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Volume 133, Issue 13

 

 

March 28, 2019 – Welcome to “This Week in Blood,” a weekly snapshot of the hottest studies from each week’s issue of Blood, the official journal of the American Society of Hematology (ASH), hand-picked by Blood Editor-in-Chief Bob Löwenberg, MD, PhD, and Deputy Editor Nancy Berliner, MD.

Cover Figure: Endothelial protein C receptor supports stem cell engraftment and expansion. See the article by Kohlscheen et al.

Human neutrophils express low levels of FcγRIIIA, which plays a role in PMN activation
In a Plenary Paper, the authors examine activation and effector functions of normal and FcγRIIIB (CD16B)–negative neutrophils. Their work reveals that normal neutrophils also express FcγRIIIA (CD16A) and that the two receptors on neutrophils mediate distinctly different effector functions for processing antibody-opsonized substrates.


Azacitidine maintenance after intensive chemotherapy improves DFS in older AML patients
The investigators present positive results from a randomized study (HOVON-97) showing that disease-free survival (DFS) in older patients with acute myeloid leukemia (AML) is improved by azacitidine compared with postremission observation.


Endothelial protein C receptor supports hematopoietic stem cell engraftment and expansion in Mpl-deficient mice
This paper addresses the role of Mpl receptor activity in the function of long-term hematopoietic stem cells in the context of transplantation and identifies the endothelial protein C receptor as a downstream mediator of Mpl signaling.


MAA868, a novel FXI antibody with a unique binding mode, shows durable effects on markers of anticoagulation in humans
This study shows that MAA868, a novel humanized monoclonal antibody that locks factor XIa (FXIa) in a zymogenlike state, produces long-lasting antithrombotic effects without disrupting hemostasis. These findings have the potential to change practice by offering safer anticoagulant therapy to treat thrombosis.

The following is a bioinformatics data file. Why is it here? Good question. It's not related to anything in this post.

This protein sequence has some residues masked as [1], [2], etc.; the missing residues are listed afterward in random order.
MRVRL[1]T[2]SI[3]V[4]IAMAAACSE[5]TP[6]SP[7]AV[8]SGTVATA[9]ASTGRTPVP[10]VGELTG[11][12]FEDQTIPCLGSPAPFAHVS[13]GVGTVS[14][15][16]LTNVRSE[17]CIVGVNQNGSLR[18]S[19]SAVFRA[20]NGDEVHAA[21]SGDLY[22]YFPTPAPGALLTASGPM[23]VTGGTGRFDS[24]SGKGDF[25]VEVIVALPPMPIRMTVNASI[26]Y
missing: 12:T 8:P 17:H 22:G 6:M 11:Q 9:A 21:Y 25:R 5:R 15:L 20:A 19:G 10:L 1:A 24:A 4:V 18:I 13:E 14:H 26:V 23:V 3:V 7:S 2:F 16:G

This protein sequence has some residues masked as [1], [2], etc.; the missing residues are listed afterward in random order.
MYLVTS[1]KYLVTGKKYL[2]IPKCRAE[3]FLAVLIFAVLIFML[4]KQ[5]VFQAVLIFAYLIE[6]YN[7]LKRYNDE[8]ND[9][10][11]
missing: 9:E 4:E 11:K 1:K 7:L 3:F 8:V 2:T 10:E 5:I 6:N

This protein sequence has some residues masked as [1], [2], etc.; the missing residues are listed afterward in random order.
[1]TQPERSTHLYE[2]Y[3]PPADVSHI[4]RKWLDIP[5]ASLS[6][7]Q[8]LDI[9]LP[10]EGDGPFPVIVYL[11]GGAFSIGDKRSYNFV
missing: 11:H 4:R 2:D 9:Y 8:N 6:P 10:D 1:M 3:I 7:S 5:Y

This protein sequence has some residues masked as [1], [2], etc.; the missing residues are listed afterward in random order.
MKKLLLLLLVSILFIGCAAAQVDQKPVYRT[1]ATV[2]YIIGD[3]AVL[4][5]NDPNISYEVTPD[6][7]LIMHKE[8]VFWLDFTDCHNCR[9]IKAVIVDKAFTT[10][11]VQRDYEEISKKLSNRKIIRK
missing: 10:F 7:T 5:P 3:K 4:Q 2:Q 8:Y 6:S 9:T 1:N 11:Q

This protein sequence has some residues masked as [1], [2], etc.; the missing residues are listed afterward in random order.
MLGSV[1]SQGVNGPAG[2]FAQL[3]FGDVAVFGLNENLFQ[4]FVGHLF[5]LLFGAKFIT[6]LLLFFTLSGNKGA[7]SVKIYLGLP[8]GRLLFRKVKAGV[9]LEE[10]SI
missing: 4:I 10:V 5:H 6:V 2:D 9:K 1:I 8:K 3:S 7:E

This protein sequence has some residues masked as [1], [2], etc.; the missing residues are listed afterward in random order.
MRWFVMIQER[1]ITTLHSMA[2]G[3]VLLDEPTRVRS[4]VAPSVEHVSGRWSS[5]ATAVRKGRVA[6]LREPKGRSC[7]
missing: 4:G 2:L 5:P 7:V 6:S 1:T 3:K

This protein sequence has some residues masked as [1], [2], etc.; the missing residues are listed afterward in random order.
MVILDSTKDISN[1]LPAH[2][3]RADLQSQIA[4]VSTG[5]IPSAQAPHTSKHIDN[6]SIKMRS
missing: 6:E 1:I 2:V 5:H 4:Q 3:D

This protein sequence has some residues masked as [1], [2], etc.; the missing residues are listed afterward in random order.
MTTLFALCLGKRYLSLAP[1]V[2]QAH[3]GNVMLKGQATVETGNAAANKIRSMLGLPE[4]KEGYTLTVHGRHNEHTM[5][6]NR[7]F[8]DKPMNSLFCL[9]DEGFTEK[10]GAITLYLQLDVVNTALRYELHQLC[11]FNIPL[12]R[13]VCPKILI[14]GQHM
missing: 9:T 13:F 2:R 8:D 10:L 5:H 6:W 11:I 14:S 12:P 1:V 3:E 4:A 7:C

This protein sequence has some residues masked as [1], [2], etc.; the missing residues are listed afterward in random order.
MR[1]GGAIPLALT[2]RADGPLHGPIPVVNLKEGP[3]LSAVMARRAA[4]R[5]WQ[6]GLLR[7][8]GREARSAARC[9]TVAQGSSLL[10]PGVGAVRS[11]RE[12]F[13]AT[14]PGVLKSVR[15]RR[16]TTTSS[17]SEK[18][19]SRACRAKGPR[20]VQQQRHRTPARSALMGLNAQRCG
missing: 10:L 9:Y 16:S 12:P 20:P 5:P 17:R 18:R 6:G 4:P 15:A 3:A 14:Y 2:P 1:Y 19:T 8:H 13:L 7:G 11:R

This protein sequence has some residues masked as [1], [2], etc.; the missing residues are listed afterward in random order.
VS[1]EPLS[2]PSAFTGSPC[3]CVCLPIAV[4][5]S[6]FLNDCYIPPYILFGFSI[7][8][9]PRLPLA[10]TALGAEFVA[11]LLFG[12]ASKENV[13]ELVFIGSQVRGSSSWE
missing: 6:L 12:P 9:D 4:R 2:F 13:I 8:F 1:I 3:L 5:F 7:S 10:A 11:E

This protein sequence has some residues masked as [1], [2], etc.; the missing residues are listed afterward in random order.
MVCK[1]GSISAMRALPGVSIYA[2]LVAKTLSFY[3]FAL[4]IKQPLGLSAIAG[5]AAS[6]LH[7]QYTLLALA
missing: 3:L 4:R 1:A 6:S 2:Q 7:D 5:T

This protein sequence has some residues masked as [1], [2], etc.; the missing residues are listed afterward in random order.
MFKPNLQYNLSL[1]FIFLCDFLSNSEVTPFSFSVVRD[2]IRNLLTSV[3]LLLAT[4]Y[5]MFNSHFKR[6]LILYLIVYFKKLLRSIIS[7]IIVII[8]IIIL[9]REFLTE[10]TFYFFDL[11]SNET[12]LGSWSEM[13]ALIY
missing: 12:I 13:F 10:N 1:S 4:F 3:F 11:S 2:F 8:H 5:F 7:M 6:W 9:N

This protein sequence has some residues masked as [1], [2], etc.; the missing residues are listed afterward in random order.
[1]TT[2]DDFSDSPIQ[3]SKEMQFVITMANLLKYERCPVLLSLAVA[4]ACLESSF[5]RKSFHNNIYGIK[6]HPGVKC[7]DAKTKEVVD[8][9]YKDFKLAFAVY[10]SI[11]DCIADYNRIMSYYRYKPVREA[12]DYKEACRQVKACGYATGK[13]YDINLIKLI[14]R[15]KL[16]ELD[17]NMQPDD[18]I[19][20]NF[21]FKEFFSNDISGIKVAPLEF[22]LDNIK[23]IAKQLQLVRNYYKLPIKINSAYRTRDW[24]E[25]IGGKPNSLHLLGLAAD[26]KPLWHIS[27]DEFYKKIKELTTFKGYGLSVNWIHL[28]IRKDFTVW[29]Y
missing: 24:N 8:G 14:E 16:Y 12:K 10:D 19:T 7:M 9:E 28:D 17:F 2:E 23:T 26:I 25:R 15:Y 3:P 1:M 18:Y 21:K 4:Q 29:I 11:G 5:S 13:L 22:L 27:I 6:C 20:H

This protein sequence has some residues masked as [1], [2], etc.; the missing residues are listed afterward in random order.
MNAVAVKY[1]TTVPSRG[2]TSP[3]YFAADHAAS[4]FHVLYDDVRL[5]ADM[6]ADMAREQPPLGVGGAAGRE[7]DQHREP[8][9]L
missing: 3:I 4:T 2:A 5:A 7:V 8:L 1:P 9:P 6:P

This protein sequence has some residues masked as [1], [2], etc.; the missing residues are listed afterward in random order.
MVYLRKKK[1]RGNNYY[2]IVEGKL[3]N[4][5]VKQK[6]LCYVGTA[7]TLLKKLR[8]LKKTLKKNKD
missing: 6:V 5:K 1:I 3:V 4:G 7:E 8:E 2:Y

FLT3-ITD impedes retinoic acid, but not arsenic, responses in murine acute promyelocytic leukemias
FLT3-ITD mutations are common in acute promyelocytic leukemia. This study begins to unravel how the mutation-activated FLT3 receptor impedes the effects of all-trans retinoic acid and how arsenic trioxide counters this resistance.


Review Series: Single-Cell Technology Meets Hematology
In this issue of Blood, we present a series of 5 reviews and 1 editorial covering the revolutionary impact of single-cell technologies on our understanding of normal and disrupted hematopoiesis. The authors discuss emerging views about hematopoiesis at the single-cell level and compare these observations with the classic hierarchical model under conditions of normal and abnormal hematopoiesis.


The articles in this review series include the following:


View this week's complete table of contents

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Blood (www.bloodjournal.org), the most cited peer-reviewed publication in the field of hematology, is available weekly in print and online. Blood is the official journal of the American Society of Hematology (ASH) (www.hematology.org), the world’s largest professional society concerned with the causes and treatment of blood disorders.

ASH’s mission is to further the understanding, diagnosis, treatment, and prevention of disorders affecting blood, bone marrow, and the immunologic, hemostatic, and vascular systems by promoting research, clinical care, education, training, and advocacy in hematology.

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